Tuesday, October 28, 2014


The readings for this week discuss the importance of incorporating computational thinking into science for K-12. Grover and Pea review the research that has been the response to Wing’s idea of using computational thinking in school curricula to help support science literacy and raise computational literacy. Sengupta offers a theoretical framework on how to incorporate computational thinking into the classrooms.

As with many of our readings this semester, modeling and representation is imbedded in teaching, or using, computational thinking and literacies. Computational thinking also includes similar principles of teaching engineering practices that we read about last week. Engineering and computational practices use models and representations to learn and then reason and explain possible ways to solve a problem. For older students, computational programs would allow them to have a better understanding of complex ideas that includes connecting different levels or ideas (abstractions) to make a whole picture. Computational thinking could be a good method to support the learning of explanation and/or argumentation, which are important parts of science literacy, according to Sampson and Reiser.

Last weeks reading, A Framework, put emphasis on building up a child’s knowledge throughout their time at school. Sengupta seems to agree with this, and suggests that computational thinking should be introduced in primary schooling, and then built upon. Computational thinking also appears to be a potential tool to carry and build crosscutting concepts across subjects, as it would also be supportive in mathematics. Sengupta and Grover mentioned that computational thinking could also help in the designing and scaffolding of lessons. Students would be able to create their own questions, based off of prior knowledge, and then designing their own ways to solve them. Using computational thinking as a crosscutting concept, or to support crosscutting concepts, would make more meaningful connections from prior knowledge to the new concepts students are learning.

Literacy in computational thinking is important in future classrooms, as technology is a large piece of our society and helps scientists in analyzing or modeling their findings. However, I am not sure of the qualifications I have, or others, have to teach this along side their curriculum. It sounds like a few of the programs could be more complicated than others when programming. How would teachers be trained for this type of instruction? For example, I have never taken a computer science class. What training would I have access to, or have to take in order to successfully be able to teach in my classroom? Or, would I have to bring in another teacher who is more familiar with programming and these programs? Also, how much time can be dedicated for the children to learn how to use the programs?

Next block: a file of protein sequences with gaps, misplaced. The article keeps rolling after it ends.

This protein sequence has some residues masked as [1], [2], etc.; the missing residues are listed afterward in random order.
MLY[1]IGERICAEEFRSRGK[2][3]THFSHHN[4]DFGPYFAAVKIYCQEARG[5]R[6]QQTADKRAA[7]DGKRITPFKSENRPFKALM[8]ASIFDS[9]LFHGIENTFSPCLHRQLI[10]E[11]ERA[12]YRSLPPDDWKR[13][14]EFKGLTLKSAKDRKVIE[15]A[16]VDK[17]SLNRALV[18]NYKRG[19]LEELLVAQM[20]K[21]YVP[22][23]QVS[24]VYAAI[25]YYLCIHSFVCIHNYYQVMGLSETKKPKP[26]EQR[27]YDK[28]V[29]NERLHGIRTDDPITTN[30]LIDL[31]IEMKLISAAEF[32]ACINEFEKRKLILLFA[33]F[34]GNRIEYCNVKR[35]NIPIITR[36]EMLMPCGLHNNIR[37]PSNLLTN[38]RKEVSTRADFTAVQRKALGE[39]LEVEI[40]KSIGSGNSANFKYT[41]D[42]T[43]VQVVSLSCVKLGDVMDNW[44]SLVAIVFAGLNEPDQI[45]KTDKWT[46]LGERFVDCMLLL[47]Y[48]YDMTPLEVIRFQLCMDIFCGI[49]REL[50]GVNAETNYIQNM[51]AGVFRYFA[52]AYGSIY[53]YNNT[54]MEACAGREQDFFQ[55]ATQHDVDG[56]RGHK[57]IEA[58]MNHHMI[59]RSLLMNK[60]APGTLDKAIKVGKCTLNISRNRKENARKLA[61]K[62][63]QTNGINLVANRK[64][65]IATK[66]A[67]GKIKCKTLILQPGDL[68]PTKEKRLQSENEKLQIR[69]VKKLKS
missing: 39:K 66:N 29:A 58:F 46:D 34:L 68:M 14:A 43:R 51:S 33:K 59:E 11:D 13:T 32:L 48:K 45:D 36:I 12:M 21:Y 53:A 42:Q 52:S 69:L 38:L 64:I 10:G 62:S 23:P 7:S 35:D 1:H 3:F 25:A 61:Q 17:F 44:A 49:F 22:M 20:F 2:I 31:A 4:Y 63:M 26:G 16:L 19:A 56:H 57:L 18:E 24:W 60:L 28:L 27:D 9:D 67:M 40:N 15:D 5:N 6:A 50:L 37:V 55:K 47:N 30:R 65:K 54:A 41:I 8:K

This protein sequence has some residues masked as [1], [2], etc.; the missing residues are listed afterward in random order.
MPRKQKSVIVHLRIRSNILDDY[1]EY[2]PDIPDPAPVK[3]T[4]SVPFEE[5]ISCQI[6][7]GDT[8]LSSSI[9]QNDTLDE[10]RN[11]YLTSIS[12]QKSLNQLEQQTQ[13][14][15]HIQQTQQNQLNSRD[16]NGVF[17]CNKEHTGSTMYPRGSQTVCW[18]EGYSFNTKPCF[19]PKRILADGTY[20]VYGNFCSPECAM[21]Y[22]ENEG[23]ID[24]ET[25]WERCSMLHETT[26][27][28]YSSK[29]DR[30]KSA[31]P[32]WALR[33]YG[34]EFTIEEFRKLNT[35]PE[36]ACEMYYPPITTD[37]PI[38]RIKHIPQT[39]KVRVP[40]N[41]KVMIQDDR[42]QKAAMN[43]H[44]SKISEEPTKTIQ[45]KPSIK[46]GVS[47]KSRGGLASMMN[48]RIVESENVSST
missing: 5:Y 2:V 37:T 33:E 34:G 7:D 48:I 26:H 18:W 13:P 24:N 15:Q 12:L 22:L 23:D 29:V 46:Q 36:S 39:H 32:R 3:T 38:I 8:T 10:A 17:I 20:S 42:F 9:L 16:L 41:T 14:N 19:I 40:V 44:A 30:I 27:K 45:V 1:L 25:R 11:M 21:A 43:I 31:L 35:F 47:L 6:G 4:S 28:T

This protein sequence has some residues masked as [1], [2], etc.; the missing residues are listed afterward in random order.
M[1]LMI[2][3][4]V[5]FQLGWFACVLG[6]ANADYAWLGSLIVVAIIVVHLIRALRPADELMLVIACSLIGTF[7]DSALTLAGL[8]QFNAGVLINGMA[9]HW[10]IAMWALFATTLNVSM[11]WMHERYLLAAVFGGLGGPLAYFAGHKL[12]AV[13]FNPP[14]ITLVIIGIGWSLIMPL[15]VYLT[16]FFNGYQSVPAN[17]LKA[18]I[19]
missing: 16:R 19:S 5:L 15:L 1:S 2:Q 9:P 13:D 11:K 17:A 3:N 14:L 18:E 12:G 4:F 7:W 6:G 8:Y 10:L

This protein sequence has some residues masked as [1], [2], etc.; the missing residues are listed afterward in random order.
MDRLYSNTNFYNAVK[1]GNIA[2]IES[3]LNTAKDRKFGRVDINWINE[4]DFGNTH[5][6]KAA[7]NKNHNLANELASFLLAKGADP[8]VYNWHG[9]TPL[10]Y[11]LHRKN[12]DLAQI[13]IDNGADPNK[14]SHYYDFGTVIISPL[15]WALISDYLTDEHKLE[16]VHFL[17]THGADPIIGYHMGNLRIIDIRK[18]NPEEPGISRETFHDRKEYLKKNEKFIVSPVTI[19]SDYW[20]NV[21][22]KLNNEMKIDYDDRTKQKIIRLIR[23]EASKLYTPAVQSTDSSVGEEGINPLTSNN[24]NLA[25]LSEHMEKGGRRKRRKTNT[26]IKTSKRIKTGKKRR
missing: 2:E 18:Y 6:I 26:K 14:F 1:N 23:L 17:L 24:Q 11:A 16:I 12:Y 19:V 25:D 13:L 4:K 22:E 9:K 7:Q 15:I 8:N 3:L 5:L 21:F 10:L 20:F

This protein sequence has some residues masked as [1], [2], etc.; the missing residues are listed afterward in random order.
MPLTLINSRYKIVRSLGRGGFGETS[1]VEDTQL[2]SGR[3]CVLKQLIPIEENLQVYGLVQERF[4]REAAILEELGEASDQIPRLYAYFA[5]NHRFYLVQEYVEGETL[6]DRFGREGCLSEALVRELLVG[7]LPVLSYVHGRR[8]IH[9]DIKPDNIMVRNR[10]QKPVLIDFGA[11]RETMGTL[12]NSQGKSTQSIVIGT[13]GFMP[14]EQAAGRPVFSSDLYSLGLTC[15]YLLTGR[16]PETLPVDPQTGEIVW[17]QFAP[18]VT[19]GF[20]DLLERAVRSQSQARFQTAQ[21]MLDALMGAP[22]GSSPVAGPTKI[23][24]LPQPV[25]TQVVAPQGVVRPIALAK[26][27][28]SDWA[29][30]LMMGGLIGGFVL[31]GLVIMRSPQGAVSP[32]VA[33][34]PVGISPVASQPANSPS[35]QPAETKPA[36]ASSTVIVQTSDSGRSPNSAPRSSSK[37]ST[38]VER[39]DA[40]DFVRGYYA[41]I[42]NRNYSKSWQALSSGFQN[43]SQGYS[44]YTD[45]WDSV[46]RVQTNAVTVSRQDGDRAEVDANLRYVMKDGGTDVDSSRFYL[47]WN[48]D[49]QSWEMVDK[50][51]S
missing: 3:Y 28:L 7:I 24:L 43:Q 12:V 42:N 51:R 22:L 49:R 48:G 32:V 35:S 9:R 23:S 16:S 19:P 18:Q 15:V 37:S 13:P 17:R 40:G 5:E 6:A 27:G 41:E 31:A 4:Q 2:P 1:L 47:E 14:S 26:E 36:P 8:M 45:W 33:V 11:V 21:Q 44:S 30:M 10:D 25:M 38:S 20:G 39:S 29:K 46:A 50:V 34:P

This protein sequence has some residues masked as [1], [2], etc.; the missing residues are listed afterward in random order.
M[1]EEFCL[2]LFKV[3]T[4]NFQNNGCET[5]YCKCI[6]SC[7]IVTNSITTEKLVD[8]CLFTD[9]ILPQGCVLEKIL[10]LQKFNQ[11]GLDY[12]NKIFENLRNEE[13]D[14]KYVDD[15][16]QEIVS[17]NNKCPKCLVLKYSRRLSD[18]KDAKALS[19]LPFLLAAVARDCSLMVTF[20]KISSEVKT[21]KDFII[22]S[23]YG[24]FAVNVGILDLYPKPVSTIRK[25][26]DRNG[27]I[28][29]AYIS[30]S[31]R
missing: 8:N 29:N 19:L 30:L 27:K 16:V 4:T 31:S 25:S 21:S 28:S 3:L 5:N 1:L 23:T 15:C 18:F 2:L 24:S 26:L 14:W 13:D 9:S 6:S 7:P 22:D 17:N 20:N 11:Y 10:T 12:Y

1. I think you brought up great points about some of the big challenges integrating computational thinking would face if accepted into the K-12 education framework. I don’t think I am qualified to teach students about programming. As far as coding goes, I couldn’t tell you the first thing about how to write an algorithm in a computer program. If it was more simplified and focused on only drag and drop variables and stuff like that I would be fine. Most teachers could probably figure out how to tinker with a simulation and change variables, but actually creating and debugging a program seems much more challenging. Not only is it challenging for the teacher and student as well, but also what if the programming overshadows the content that students should be focusing on. Then the class becomes less about Biology, chemistry, or physics and more about computer program design and computer science. The Sengupta paper mentioned studies that reported, “middle school and high school students required fifteen or more weeks of instruction, out of which, the first five weeks of classroom instruction were devoted solely to learning programming taught by a programming expert” (pg. 13). To me, I feel like I could use this huge chunk of school time to find other ways to successfully scaffold students learning. To me, five to fifteen weeks of instruction seems like months of time they are learning about computer programming and not biology. However, If students were to take a mandatory computer programming course early in middle school and early in high school, I think the knowledge they gain could be useful as another resource to help support what they are exploring in other domains.

  2. As you ask about qualifications for computational thinking, how could future teachers be better trained for these skills? Also, not just specifically computer science teachers or STEM area teachers, but all instructors? Shouldn’t all teachers implement problem solving and inquiry in their classrooms? Types of programming would probably be left to the specific teachers. Schools aren’t asking history teachers to instruct lessons about mitosis, correct? Assuming, your training would be probably be specific to your school district and your education prior to your teaching profession. The time dedicated to the children would probably be dependent on the standards that are written for the course. If computer science standards are written so that programming is important, then the assessments will be over programming and thus, a greater rather than less amount of time will be dedicated to programming.

  3. Joey, I definitely agree with you about the amount of time that needs to be dedicated for students. Maybe an introductory course for all students early in middle school could introduce them to computer science only. Like a CS related arts type class. And then in later classes, students could actually use their CT knowledge to make models and learn content while also improving CT skills.


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